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Editor slams police refusal to name charged suspects – including rape accused

An editor has hit out at police secrecy over a force’s refusal to name alleged criminals – including a man charged with rape.

Natalie Fahy, pictured, has criticised Lincolnshire Police over its failure to name suspects in press releases after they have been charged with offences.

Natalie, who edits Reach plc website Lincolnshire Live as part of her role as the publisher’s audience & content director for the East Midlands, has claimed the practice “flies in the face of transparency and trust in the justice system”.

Her criticism came after Lincolnshire Police issued a statement last week confirming an unnamed 58-year-old man had been charged following an incident in which war memorial wreaths were thrown into the River Witham.

In a further update, the force revealed the anonymous criminal had pleaded guilty to three counts of criminal damage – one relating to the wraths, and two relating to damaging police property – and two public order offences.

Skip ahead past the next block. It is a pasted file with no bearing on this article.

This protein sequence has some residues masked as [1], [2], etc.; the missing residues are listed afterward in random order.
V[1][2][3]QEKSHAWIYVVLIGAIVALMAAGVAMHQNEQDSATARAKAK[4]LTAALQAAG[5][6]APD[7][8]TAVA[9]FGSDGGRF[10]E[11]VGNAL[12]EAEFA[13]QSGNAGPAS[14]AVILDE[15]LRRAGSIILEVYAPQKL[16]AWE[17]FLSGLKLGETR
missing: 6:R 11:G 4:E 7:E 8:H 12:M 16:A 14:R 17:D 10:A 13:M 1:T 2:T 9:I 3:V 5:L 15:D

Lincolnshire Live was subsequently able to establish the offender was Spencer Broughton, of Lincoln.

Posting on X about the incident, Natalie wrote: “Why are Lincolnshire Police not naming the man charged with these offences? Completely against College of Police advice.

“Flies in the face of transparency and trust in the justice system. Luckily we have court lists to get this information ourselves.

“Second time I am aware of recently this has happened. Police also did not give the address of a man charged with rape in Skegness.

“[It’s] down to courts to decide if a defendant should be anonymised, not a police comms department.”

Natalie then posted a link to Lincolnshire Live’s story on the Skegness rape.

Earlier this year, she criticised proposed changes to the College of Policing’s Media Relations guidance, which would have meant the presumption that suspects charged with offences “should be named” would be changed to state they “can be named”.

The plans were later dropped in what was hailed as “a huge victory for press freedom”.

HTFP has approached Lincolnshire Police for a response to Natalie’s comments.